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More Europeans than ever say they feel like citizens of the EU

The continent appears undeterred by Brexit

Jon Stone
Europe Correspondent
Wednesday 02 August 2017 13:54 BST
Phillip Lee said Brexit is 'not an economic thing' for young people - it's about 'being closed off to the world'
Phillip Lee said Brexit is 'not an economic thing' for young people - it's about 'being closed off to the world' (REUTERS)

A record number of people in EU countries now personally feel like they are citizens of the European Union, according to a long-running survey monitoring the continent’s views on integration.

As Britain heads towards the exit door the rest of the continent feels more positive about European identity than ever, with a solid 68 per cent of the population telling the regular Eurobarometer poll that they “feel they are a citizen of the EU”.

The up-tick also comes alongside a sharp increase in optimism for future of the continent-wide bloc, with a big fall in people who foresee the continent’s economy worsening over the next 12 months compared to last year.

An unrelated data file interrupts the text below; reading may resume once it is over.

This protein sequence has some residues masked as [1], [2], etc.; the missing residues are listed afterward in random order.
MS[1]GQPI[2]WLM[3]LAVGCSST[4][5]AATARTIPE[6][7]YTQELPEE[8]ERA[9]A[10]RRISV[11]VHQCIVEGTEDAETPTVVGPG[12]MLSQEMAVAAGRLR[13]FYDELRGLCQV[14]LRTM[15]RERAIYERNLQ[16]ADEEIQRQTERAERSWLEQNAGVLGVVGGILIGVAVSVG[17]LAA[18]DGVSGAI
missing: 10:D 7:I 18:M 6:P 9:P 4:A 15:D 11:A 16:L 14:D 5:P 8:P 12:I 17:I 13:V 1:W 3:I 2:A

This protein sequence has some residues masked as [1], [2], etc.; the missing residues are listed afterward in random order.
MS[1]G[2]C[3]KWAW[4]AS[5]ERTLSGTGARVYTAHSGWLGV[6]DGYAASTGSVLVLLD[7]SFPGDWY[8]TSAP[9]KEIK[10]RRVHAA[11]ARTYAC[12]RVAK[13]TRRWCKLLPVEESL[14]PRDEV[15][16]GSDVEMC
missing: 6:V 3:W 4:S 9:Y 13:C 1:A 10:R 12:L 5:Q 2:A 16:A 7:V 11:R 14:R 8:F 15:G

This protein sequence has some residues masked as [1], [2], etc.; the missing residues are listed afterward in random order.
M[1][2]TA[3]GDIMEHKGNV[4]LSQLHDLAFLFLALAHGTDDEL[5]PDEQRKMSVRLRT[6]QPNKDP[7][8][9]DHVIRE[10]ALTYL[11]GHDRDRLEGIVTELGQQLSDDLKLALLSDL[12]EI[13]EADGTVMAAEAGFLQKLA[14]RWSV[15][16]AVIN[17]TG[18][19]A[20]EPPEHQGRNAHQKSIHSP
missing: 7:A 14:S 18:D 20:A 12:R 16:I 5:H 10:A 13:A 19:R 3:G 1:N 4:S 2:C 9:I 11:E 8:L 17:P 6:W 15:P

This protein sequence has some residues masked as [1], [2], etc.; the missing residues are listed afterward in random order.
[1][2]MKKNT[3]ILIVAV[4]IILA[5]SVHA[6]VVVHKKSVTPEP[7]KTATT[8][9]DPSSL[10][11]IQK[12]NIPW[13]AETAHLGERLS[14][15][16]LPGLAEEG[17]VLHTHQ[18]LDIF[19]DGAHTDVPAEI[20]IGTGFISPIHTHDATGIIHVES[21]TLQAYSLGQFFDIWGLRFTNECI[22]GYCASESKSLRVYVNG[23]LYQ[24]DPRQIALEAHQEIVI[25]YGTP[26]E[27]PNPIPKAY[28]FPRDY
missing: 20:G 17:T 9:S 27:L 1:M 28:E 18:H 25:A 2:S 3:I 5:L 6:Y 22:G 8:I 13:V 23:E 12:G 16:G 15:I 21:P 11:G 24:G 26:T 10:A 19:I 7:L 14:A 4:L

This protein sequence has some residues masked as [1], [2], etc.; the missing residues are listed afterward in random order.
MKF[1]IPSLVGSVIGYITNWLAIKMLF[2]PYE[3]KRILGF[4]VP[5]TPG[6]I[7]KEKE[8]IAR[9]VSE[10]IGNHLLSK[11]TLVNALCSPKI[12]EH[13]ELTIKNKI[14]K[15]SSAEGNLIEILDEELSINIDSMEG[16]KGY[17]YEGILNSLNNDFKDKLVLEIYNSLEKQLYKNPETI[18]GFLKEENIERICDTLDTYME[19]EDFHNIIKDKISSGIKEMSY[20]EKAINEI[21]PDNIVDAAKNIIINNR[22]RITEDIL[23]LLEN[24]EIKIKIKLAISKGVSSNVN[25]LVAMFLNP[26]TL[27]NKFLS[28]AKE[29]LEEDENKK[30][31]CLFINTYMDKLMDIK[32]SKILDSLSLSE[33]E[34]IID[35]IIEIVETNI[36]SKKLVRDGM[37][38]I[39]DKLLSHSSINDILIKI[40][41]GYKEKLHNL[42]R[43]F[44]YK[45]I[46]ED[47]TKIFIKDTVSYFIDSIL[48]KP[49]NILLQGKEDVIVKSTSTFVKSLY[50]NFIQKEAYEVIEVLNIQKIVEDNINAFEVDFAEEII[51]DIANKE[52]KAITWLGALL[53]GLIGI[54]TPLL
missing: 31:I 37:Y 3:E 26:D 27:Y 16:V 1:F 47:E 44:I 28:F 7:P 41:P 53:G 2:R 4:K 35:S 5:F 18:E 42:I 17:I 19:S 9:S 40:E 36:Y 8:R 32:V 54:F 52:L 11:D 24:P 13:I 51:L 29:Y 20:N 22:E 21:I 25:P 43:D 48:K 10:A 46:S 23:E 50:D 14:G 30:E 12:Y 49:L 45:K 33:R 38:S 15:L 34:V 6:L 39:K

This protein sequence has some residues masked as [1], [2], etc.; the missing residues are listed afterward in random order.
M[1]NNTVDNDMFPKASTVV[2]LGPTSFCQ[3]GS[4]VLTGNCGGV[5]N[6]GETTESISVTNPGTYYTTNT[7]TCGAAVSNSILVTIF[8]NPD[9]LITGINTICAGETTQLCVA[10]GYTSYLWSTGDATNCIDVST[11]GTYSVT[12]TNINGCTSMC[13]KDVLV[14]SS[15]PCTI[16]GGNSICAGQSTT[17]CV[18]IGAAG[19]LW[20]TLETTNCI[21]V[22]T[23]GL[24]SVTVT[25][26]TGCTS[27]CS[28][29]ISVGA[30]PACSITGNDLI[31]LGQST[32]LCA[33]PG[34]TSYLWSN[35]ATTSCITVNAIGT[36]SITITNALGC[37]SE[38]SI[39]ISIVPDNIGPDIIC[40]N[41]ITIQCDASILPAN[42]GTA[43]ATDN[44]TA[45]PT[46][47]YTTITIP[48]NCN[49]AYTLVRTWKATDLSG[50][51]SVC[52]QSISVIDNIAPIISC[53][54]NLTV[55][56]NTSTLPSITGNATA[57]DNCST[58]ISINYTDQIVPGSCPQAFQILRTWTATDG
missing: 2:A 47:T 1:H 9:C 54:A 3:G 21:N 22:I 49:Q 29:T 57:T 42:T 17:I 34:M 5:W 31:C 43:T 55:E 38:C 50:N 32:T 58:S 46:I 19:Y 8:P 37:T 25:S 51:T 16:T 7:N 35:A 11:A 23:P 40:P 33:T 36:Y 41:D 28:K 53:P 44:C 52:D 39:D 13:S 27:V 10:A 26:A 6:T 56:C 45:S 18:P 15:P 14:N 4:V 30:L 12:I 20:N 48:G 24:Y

56 per cent of people across the continent are optimistic about the future of the EU in general – a rise in six points on the previous survey published in the autumn of last year.

21 per cent also now think the EU economy will get worse, down from 28 per cent in the last poll, while 21 think it will get better, up from 18 per cent. 45 per cent believe it will stay the same.

There were sharp rises in EU optimism in France, where new president Emmanuel Macron saw off a far-right challenger, and Portugal, whose government has ended austerity and kick-started growth with an investment programme.

When the European Commission started asking about EU citizenship identity in 2010 62 per cent of people said they felt like EU citizens.

The latest results appear to contradict the narrative spun by the Leave campaign that Brexit would cause a domino-effect of other countries wanting to leave the bloc.

The new figures also come amid a solid increase in growth across the continent and a hardening of attitudes to secession from the union as the so-far shambolic nature of Britain’s exit becomes clear.

In the first quarter of the year the UK’s economy fell to the bottom of the EU growth league, with first quarter GDP figures being beaten by every other EU country. The UK’s 0.2 per cent growth rate in that period was well below the Eurozone’s 0.6 per cent rate.

Britain also lagged behind the eurozone in the first quarter, with 0.3 per cent growth compared to 0.6 per cent.

The Eurobarometer survey is conducted by the European Commission and polls the view 33,000 people across the EU.

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